External environment illustration External environment theory

Business in the community

The term business in the community relates to the relationships that a business develops with stakeholders in its external environment. In addition Business in the Community is the name of an organisation set up by businesses and the government to create a responsible approach to business relationships with their communities. The Business in the Community PerCent Club consists of companies that contribute at least 0.5% of their pre-tax UK profits to the community.

There are all sorts of ways that businesses can get involved in the community, including:

  • environmental initiatives, concerned with creating cleaner local, national and global environments
  • educational initiatives e.g. providing educational materials for schools, organising school visits, providing sponsorship for school projects
  • promoting local housing projects and other welfare initiatives
  • creating employment opportunities for the disadvantaged as well as the wider community.

Corporate social responsibility

Many companies such as Cadbury Schweppes and Coca-Cola are committed to what is referred to as Corporate Social Responsibility (CSR). Corporate Social Responsibility involves businesses recognising that they have a responsibility to the wider community, and that by taking this responsibility their reputation is enhanced. Examples of CSR involve providing goods, services and employment to those who might otherwise be excluded from some of the benefits of a modern society e.g. by providing first class access facilities for disabled consumers and employees. CSR also often involves volunteers from a company doing work in their local communities.

Benefits to a business of Corporate Social Responsibility include:

  • motivation of employees who develop pride in representing their organisation in the community
  • developing the skills and experience of employees
  • developing a better understanding among employees of wider society
  • improving team working skills of employees
  • building the reputation of the company.


Markets and consumers

A market oriented company is one that sets out to serve the needs and requirements of its customers. This involves carrying out detailed market research to find out what customers want and then organising and delivering a marketing plan directed at meeting these needs. In a market oriented company the marketing mix will be designed to delight customers.

The marketing orientation of a company can be contrasted with production and sales orientations.

A production oriented company works with the view that products will tend to find their own markets if they can be produced cheaply and to a good standard of quality. Such companies spend a relatively small time investigating consumers' wishes. As a result, they will often come to grief because although their products are good in a technical sense they do not match the benefits the consumers require.

A sales oriented company works with the view that success depends on effective advertising, selling and promotion rather than a real difference between the product you are selling and those offered by competitors. This philosophy will come to grief if consumers shop around and see through the selling strategy.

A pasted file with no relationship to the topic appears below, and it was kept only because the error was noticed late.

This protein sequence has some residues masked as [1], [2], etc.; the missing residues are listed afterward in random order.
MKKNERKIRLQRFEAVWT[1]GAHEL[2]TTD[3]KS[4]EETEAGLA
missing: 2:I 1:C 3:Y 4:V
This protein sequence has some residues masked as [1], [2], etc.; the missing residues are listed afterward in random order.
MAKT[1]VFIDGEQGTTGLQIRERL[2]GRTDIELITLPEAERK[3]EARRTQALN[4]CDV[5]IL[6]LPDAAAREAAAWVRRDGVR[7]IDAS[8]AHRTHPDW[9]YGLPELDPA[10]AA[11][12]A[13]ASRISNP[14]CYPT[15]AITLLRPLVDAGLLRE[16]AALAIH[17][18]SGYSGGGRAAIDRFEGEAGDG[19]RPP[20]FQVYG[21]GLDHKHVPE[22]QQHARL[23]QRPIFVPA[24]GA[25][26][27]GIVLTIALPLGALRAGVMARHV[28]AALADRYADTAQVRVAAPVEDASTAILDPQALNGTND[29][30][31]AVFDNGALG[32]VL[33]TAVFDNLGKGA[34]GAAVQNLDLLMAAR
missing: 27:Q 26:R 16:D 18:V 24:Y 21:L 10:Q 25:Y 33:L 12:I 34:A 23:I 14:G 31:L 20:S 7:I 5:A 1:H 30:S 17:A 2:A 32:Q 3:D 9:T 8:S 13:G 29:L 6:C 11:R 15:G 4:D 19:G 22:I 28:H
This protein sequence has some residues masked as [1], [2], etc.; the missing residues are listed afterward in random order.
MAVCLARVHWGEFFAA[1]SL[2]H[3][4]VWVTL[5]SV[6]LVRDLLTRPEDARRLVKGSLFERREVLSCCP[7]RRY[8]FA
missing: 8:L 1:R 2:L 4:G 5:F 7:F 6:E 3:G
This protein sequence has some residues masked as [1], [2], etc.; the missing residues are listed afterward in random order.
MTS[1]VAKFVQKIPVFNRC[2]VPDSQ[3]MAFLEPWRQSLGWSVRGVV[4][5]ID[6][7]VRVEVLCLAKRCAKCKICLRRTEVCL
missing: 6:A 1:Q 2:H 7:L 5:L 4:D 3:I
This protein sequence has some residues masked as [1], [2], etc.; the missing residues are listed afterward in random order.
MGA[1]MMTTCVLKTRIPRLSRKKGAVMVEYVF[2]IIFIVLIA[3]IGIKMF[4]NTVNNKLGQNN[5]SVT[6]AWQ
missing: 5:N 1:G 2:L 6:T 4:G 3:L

Market research

Qualitative and quantitative market research enables an organisation to become more market focused. Qualitative research involves working in depth with small groups of consumers to identify their wishes and perceptions. Quantitative research involves using questionnaires and other techniques with larger groups of consumers to get a representative view of feelings in the overall market.

During the mid-1990's Mark's and Spencer became associated with a product led approach particularly in terms of the clothes they sold. They carried out little market research and assumed that they knew what customers want because of past successes. All of this was to change from the late 1990's onwards as M&S realised that they had to listen to consumers. This led to the creation of new ranges of designer labelled clothes and new store layouts.

The market focused company is driven by the needs and wants of its customers. A product led company thinks that because it produces 'good' products consumers will want to buy them.



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Supporting Documents

These downloads will help to put external-environment theory into context using real world examples from real businesses.

Using sports marketing to engage with consumers
Kia Motors logo

Learn how Kia Motors employed external-environment theory to prosper in the automotive industry by downloading our premium case study.

Innovation in infant nutrition
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Learn how Cow & Gate used external-environment theory to succeed in the food & drink industry by downloading our premium case study.

Leading a revolution in banking
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Find out how Intelligent finance applied external-environment theory to prosper in the financial services industry by downloading our premium case study.

The use of social media in promotion
National Trust logo

Find out how National Trust employed external-environment theory to prosper in the non-profit industry by downloading our premium case study.

Planning effective marketing strategies for a target audience
adidas logo

Learn how adidas used external-environment theory to thrive in the sportswear industry by downloading our premium case study.